Do you ever say – or do – things you regret?
Things happened last week that I regret.
I feel so tired and depleted by them – regret always keeps me up at night, then snatches me from sleep in the early hours of the morning.
It’s made me all maudlin and quotey …
“What’s done is done.” William Shakespeare
“Every second that you live you are never going to get back. You are never going to get to change what you said, didn’t say, did, or didn’t do. Live how you want to live. Act how you want to be remembered, because you never know how long or short you are going to be here.” Emily Doberstein
“We all do things we desperately wish we could undo. Those regrets just become part of who we are, along with everything else. To spend time trying to change that, well, it’s like chasing clouds.” Libba Bray
“Maybe all one can do is hope to end up with the right regrets.” Arthur Miller
“My dad used to say that living with regrets was like driving a car that only moved in reverse.” Jodi Picoult
(Confession: I’m feeling so spent I just stole those from an old blog called “Regret” … I wrote it after I got sacked for something I said.)
Sleep deprivation isn’t really the right frame of mind for blogging. It jams my brain.
So I sought inspiration for today’s blog in July 2014 … and discovered I was lost in nostalgia a year ago, clinging to the past as I cleared out the attic of the family home.
Oh, the treasures I uncovered up there! Hooley dooley, the stuff I’d squirreled away – every birthday card I’d ever received, every newspaper article I’d ever written, stickers I’d collected as a child, my HSC exam papers, love letters …
>> I found this picture of me pregnant with the eldest at the same time two of my lovely workmates were duffed too. It was during my Woman’s Day tenure (ah, remember the olden days when everyone wore watches)?
>> I came across a copy of the email my ex sent out when the youngest arrived (people got quite freaked out by the saw-like thing in the accompanying picture):
Ava was born at 5pm this afternoon (March 22), after at least two weeks of constantly thinking she would come out at any moment (anyone who saw Alana’s belly recently would know what I am talking about.).
After a brief squall on arrival she promptly went back to sleep for about five hours, making us wonder whether she had been in any hurry at all.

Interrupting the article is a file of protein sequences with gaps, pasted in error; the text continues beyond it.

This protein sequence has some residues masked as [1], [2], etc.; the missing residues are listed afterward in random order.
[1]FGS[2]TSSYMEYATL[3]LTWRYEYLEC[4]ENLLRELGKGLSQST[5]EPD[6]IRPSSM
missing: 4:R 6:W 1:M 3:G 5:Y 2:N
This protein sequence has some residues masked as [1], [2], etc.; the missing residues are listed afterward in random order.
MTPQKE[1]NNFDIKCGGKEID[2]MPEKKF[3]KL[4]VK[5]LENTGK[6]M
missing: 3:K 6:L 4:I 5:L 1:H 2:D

She’s big for a girl (4.1kg) and, after her extended nap, showed signs of a matching appetite. Alana and I are both thrilled to have her along, although a caesarean is a big emotional and physical rollercoaster that Alana has had to ride.
Neverthless both baby and mum are doing well. Her sister, now two and a bit, is also coming to terms with Ava. The appeal of the sibling seemed to catch on at the hospital this evening when she realised she had bragging rights with her cousin. (“James, this is my new sister, Ava.”)
>> There was the Cosmo article I wrote about being a dyke on a bike in the 1998 Sydney Gay and Lesbian Mardi Gras parade.
>> And the one about the night I hung out with Bill Paxton – and Charlie Sheen briefly held my hand – at the opening of Planet Hollywood.
>> Oh, and the time I went to flirting school …
>> Speaking of flirting … I found photographs of me and my sis sitting on some nice Brisbane boys’ laps on Fairstar The Funship … (I still have that dress somewhere, it fitted me briefly when I wasted away with my disaccharide deficiency.)
>> And then there was my wedding speech, with this excerpt about my ex:
A lot of people say Stuart and I are made for each other, which is funny because we’re so different.
He found our Spanish trek exhilarating, I found it harrowing.
He’s a night owl, I’m in bed by 10.
He’s a party animal, he calls me Operation Noah.
He loves plays, I love trashy movies.
He watches Four Corners, I watch Dawson’s Creek.
Luckily, food has been a great equaliser between us. In fact, I like to think we’ve eaten our way to a healthy relationship. As you probably know, I have a photographic memory for meals. I can remember what I had for an entree three years ago. I can probably remember what YOU had for an entree three years ago. And many of my fondest memories of my husband involve eating
The litre of green wine and platter of pulpo we feebly shared after a hard day on the Pilgrim Trail.
Slurping scallops in butter and soy at Bridgewater Mill.
The Portuguese bouillabaise on the banks of the river at Brunswick heads.
The snapper pie they wheeled on a trolley to your table at The Boathouse.
That burger I had at Hungry Jacks on our combined buck’s/hen’s night …
Somehow we’ve made our relationship work. We’ve grown into adults together, learned to appreciate the people we’ve become. And we’re lucky enough to love each other more every year. I can’t imagine anyone I’d rather spend the rest of my life with. Not even David Duchovny.
When I’m with him, he makes me feel like the most beautiful, talented, smart, funny woman in the world. I know he adores me and I feel incredibly lucky to have him. Even if he does leave his toenail clippings on the arm of the sofa …
I noted that in retrospect “maybe opposites do attract but also eventually repel.”
It feels so weird that stuff now. I’m no longer wallowing in the Kate Bushy drama of …
All the things I should’ve said,
That I never said.
All the things we should’ve done,
That we never did.
All the things I should’ve given,
But I didn’t.
Oh, darling, make it go,
Make it go away.
That pain is gone. But there are always new slings and arrows along the way.
It’s how life rolls. The rough with the smooth.
Bring on the smooth. It’s much more fun.
Song of the day: Edith Piaf “Non Je Ne Regrette Rien”